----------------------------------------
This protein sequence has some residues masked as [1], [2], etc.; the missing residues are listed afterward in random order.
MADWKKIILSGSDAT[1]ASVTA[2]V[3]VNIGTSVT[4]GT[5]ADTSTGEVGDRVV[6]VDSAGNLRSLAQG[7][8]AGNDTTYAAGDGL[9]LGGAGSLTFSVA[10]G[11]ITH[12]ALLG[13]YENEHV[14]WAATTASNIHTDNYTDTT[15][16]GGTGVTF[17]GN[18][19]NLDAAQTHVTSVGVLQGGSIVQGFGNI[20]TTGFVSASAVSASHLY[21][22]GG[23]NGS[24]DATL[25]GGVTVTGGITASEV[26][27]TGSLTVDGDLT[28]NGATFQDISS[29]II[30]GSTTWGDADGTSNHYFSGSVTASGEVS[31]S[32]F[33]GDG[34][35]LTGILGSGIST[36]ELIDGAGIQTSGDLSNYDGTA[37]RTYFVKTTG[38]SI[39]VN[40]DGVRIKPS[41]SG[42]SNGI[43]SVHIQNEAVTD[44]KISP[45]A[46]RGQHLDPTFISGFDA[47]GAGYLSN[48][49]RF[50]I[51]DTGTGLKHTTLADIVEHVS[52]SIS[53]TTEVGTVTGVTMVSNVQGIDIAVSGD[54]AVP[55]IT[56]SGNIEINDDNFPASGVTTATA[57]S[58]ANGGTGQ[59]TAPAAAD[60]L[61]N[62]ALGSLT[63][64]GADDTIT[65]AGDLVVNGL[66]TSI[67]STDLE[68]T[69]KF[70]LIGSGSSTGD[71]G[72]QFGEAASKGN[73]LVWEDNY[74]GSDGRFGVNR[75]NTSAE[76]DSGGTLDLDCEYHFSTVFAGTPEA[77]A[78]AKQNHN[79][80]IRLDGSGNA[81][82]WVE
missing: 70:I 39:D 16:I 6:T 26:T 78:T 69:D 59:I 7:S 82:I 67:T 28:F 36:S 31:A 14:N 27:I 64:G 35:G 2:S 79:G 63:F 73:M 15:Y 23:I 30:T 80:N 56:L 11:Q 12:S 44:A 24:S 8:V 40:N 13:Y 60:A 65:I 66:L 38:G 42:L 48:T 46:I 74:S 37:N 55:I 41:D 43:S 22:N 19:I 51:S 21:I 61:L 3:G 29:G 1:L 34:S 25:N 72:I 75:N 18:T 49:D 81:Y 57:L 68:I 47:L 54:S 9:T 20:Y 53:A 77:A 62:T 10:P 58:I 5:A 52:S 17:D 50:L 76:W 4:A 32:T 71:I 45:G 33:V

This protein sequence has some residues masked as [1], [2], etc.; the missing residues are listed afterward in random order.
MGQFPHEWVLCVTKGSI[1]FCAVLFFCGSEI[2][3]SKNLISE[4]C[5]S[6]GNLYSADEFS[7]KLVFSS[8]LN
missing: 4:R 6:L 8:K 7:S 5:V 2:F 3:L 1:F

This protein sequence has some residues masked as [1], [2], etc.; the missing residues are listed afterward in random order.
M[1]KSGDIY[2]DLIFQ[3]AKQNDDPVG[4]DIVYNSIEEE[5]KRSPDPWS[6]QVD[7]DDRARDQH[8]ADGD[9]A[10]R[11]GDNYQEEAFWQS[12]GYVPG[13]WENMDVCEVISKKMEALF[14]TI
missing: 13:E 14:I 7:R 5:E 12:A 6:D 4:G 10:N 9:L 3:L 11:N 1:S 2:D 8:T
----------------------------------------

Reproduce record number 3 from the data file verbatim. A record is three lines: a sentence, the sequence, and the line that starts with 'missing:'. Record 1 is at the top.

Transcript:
This protein sequence has some residues masked as [1], [2], etc.; the missing residues are listed afterward in random order.
M[1]KSGDIY[2]DLIFQ[3]AKQNDDPVG[4]DIVYNSIEEE[5]KRSPDPWS[6]QVD[7]DDRARDQH[8]ADGD[9]A[10]R[11]GDNYQEEAFWQS[12]GYVPG[13]WENMDVCEVISKKMEALF[14]TI
missing: 13:E 14:I 7:R 5:E 12:A 6:D 4:G 10:N 9:L 3:L 11:N 1:S 2:D 8:T